The first thing the game invites you to do is not – as some users might have hoped – kick some terrorist ass, but learn how to fire a gun at a training range, including full instructions on the importance of knowing how to unjam your rifle, conserve ammunition, and fire from standing, kneeling and prone positions. That done, it’s on to an obstacle course – at which, during my first attempt, I manage to hurl myself to my death with an overenthusiastic rope descent from a tower. The tone throughout isn’t quite that of your ordinary gung-ho game environment either: there’s a strong emphasis on listening for and obeying orders, putting your safety and that of your comrades ahead of blasting or running around, and above all on maintaining what the game calls “honour”. This is a kind of experience system that rewards players for “honourable” actions, like aiding a comrade or achieving an objective, and punishes them for “dishonourable” ones, like shooting civilians or allies.

America’s Army has been an unprecedented success, boasting 10,063,499 registered players (including this author). There have been no fewer than 26 editions of the game since its original release, spanning consoles as well as computers, and taking players through scenarios from special forces infiltrations to all-out assaults on terrorist bunkers or reconnaissance missions.

But a basic tension between the idea of seriousness and the idea of entertainment rears its head. Is the triumph of America’s Army as propaganda a tacit admission that the entire point of video games is the lack of certain kinds of real-world seriousness within them? You can certainly make the military seem a thrilling and thoroughly contemporary occupation by packaging it up in a hot new medium. Exactly how ethical an activity this is, however, remains open to debate. Indeed, as is often the way with modern video games, dissident voices have begun to be heard within the game itself, with a number of members of the public choosing to make “virtual protests” against the actions of the US military by, among other things, registering accounts under the names of soldiers killed while on active duty in Iraq.

Military games are in some respects not so dissimilar to many “games for change”. What a game can do, as Suzanne Seggerman noted, is turn just about any complex and potentially overwhelming system of variables into a manageable simulation that can be played, refined and analysed as many times as you want. It’s a process that, compared to the cost and hazards of “real” training exercises, offers fantastic value for money. And most intriguingly of all, it overlaps directly with one of the most potent and rapidly developing fields not just of modern warfare, but of all kinds of human exploration, excavation and interaction with the most hazardous and challenging of environments – robotics.

Unmanned aircraft have been in use for reconnaissance purposes by both the British and American military since the 1960s. Today, however, technology has advanced to the point where highly complex remote-controlled “drone” aircraft, known rather chillingly as Reapers, are being used for everything from interception and exploration missions to true “hunter-killer” roles. The operation of these machines bears more than a passing resemblance to a certain electronic leisure pursuit.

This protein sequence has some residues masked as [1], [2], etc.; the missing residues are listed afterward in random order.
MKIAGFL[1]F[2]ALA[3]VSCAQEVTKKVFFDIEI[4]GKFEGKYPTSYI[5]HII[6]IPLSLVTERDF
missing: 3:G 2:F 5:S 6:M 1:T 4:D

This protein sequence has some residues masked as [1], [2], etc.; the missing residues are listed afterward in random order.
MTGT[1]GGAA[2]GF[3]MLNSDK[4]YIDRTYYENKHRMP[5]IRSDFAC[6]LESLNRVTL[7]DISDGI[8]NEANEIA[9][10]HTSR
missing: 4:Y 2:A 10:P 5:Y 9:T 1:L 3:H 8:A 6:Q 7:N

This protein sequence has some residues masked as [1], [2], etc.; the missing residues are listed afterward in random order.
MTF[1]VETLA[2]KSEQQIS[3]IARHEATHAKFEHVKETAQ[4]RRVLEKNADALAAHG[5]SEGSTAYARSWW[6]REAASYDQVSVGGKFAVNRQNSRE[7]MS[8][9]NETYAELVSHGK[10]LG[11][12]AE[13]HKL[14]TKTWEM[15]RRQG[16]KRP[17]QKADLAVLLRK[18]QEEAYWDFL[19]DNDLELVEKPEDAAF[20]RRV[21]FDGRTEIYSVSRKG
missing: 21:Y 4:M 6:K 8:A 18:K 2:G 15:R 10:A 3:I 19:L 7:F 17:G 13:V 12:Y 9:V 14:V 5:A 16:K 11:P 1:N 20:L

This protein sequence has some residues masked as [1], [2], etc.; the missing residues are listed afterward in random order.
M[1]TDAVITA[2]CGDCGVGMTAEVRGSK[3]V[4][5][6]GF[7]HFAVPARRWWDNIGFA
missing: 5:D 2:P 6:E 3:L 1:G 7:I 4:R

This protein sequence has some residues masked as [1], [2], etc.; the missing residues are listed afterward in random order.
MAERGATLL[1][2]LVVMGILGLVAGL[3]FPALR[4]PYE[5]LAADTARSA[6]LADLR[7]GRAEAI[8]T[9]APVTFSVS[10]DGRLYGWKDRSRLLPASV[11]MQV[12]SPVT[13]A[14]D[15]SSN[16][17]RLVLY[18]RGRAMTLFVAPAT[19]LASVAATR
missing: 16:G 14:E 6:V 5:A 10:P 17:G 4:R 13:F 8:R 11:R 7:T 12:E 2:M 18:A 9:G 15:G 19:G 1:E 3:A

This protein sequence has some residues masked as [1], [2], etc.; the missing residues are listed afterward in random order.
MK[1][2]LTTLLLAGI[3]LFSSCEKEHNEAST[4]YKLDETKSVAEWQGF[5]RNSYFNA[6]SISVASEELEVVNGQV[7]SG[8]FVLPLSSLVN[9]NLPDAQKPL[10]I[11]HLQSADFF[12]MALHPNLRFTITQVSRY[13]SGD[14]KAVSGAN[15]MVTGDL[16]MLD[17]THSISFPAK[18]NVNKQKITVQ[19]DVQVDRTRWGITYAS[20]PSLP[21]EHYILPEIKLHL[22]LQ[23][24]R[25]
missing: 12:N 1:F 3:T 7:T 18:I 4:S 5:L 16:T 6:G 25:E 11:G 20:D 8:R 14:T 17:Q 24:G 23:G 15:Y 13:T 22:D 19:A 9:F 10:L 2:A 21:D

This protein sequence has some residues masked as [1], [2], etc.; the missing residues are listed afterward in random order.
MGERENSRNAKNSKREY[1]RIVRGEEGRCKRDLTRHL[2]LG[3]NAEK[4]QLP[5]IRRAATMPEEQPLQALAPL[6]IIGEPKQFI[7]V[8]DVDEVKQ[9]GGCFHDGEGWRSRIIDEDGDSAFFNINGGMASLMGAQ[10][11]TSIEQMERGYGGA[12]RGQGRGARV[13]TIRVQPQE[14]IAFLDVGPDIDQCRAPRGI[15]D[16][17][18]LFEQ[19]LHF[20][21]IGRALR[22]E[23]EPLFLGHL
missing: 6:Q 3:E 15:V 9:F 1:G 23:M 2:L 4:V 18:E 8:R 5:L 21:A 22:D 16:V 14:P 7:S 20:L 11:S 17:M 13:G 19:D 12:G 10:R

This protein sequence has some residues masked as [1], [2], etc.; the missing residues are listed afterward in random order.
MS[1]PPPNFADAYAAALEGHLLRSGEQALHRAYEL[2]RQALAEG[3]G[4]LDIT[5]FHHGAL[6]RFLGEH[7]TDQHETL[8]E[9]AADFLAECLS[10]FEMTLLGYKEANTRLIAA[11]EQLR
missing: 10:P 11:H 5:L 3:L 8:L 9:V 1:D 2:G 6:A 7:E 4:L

In simple terms, drone aircraft – of which the US military alone now operates more than 7,000 – are designed for complete integration with both video game simulations and video game control mechanisms. It can be literally impossible to differentiate a training scenario, taking place via a “virtual” drone within an environment generated by a modified version of the America’s Army game, from an actual mission as relayed by the multiple cameras and sensors attached to a real drone. As a profile in Wired magazine revealed, America’s top drone pilot is not a swaggering Top Gun type, but a high-school dropout whose great aptitude was not for action but for video games.

Similarly, the increasing use of “remote-controlled-soldiers” – caterpillar-track mounted robots able to wield machine guns, travel through snow, sand and water and relay home detailed images from their onboard cameras – blurs the line between simulation and reality in a disturbing, if highly effective, manner.

The possibility of robot armies marching across the world under the control of youths wielding video game controllers within sealed military bunkers is a frightening one (not least because this kind of thing can sound dangerously attractive to certain kinds of gaming ears); and yet, rather more hopefully, it’s in areas other than shooting that the wider possibilities of the kind of games the military have invested so much money in really start to become obvious, and to get closer to what are perhaps the most essential ‘serious’ capacities of video games. Take, for example, a “virtual training program” video game that has been developed for US military officers. Known as Gator Six, and based on hundreds of actual combat situations, the game uses actors and location filming to put players into the kind of decision-making situations that young officers actually face in the field.